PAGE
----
Proposal for Currents 2016 // with Mike McCrea
Rover is a mechatronic imaging system inserted into quotidian space, transforming the sights and sounds of the everyday into a dreamlike cinematic experience. Through computational light field capture and machine-listening techniques, Rover creates a kind of cinema that follows the logic of dreams: suspended but mobile, familiar yet infinitely variable in detail.
Rover is iterative by nature, and each installation is an exploration of a new site. For Currents 2016, Rover is shown through four sound and image projections arranged to suggest a dwelling, looking both outwards and inwards. Visual and aural scenes are analyzed by computer and shaped into focused vignettes displayed on the “walls” and “windows” of the projection surfaces.
The projection scenario in Rover, along with the painterly quality of its imagery, evokes Rover’s antecedent: the camera obscura. Rather than projecting fixed scenes, Rover produces a shifting image-architecture, enveloping viewers in echoes, reflections, and fleeting moments. This effect is further pronounced by the viewer’s ability to move between and around the projection screens.
Rover’s wandering focus resonates with our own capacity to conjure dreamlike space from fragments of memory. Through Rover’s travels we visit the kinds of places we find ourselves in dreams: cliffside, seaside, bedside, adrift and unable to return home, or trapped in the corners of those homes.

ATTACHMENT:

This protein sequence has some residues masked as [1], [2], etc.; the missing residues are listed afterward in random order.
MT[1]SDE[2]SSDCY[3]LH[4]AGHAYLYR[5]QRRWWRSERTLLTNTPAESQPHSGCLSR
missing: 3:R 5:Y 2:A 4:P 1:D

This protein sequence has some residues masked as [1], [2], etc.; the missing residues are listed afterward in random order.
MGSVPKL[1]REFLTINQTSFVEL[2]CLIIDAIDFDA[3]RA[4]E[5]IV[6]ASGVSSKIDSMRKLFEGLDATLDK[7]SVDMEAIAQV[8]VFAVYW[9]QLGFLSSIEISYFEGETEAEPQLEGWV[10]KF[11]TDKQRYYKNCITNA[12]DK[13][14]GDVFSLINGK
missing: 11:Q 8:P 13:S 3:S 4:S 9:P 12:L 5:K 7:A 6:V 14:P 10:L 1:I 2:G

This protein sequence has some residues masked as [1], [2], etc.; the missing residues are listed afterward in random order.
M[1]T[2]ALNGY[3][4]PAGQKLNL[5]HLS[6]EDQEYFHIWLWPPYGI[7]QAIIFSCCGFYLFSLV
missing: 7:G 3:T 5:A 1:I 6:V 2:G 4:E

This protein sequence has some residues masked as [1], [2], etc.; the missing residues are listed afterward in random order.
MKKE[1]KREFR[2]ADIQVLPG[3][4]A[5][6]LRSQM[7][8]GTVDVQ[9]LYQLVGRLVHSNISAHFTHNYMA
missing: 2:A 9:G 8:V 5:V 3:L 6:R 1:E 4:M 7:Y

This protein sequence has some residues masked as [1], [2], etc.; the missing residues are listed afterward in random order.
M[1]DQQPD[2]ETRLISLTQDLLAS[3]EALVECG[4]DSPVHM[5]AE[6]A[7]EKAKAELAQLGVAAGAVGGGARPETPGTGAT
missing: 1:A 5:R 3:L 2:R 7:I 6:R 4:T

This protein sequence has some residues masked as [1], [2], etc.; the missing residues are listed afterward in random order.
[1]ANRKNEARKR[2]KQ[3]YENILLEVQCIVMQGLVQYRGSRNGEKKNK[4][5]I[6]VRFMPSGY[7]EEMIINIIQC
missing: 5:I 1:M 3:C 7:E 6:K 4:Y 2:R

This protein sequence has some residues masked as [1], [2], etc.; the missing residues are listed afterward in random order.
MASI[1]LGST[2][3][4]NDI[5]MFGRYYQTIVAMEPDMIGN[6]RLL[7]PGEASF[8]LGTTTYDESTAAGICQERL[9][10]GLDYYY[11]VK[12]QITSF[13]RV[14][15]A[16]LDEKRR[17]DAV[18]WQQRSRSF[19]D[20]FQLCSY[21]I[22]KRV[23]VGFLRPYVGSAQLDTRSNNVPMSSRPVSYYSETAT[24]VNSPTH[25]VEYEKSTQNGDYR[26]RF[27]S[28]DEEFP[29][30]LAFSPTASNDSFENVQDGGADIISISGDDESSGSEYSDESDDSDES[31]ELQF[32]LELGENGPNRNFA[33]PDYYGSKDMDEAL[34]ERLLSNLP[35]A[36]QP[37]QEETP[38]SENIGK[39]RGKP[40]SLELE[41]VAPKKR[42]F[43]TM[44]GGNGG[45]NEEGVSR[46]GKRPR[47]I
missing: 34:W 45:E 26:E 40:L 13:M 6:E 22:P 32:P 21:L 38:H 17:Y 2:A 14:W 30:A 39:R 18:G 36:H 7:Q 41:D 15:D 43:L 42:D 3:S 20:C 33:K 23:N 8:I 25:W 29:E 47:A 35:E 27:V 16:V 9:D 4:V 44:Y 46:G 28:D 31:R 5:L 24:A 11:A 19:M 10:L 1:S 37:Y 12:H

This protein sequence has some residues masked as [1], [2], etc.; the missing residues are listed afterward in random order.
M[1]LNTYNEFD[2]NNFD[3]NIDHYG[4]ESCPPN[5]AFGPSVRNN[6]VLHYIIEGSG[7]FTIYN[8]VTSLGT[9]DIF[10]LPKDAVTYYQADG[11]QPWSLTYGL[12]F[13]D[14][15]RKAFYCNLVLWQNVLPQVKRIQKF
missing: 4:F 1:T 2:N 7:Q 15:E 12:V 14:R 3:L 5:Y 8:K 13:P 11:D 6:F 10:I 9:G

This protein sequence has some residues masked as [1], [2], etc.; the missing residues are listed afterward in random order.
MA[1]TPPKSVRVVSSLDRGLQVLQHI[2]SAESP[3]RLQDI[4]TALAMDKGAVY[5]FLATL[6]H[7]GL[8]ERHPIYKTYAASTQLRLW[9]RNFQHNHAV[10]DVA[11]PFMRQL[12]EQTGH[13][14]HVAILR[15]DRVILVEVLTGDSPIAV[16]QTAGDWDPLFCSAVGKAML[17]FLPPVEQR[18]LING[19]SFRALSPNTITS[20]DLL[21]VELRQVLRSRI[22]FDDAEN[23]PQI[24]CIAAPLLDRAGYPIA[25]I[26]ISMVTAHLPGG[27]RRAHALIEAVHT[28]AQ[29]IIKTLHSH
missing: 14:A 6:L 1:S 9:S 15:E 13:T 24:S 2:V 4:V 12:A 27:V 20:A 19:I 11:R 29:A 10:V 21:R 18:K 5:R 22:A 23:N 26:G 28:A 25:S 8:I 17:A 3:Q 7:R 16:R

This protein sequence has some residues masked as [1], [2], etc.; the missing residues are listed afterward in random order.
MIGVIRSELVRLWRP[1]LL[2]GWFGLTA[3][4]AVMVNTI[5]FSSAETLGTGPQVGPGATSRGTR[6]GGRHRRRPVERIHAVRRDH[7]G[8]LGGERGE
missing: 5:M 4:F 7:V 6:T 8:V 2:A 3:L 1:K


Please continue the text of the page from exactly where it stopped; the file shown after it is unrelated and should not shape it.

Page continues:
Rover is not composed of videos as we normally understand moving images. To understand how it animates its image, it is useful to understand how it captures them.
Through a process called “computational lightfield capture” hundreds of images are recorded over time and from different points in space. This allows Rover to record all light incident through a space, as you might imagine capturing light passing through a window. Later, through an algorithmic manipulation of the recorded light, Rover is able to re-synthesize space. In doing so Rover chooses what (and when) to observe from the scene after the fact, and can revisit the scene, following a new path through it ad infinitum.
The system used to capture the images consists of custom electronics and an embedded computer mounted to a robotic plotter. It explores the world before it while being bounded physically by a system of belts and motors which delimit its 2-dimensional “window”. It strains outwards from this window into space it cannot readily inhabit: our space.
While looking, Rover is also listening. It records and extracts audio using machine-listening techniques, retrieving sounds we would otherwise dismiss as noise. Upon revisiting captured moments, just as images are ceaselessly navigated by the system, sounds are revisited and reshaped until they are no longer commonplace.
What Rover understands as light data (lightfields), we understand as familiar spaces: a doorway into a room, a place where someone once rested, an open book left on a table. As the installation roves through lightfields, it is synthesizing for us dreamlike views of the spaces and scenes it has previously inhabited.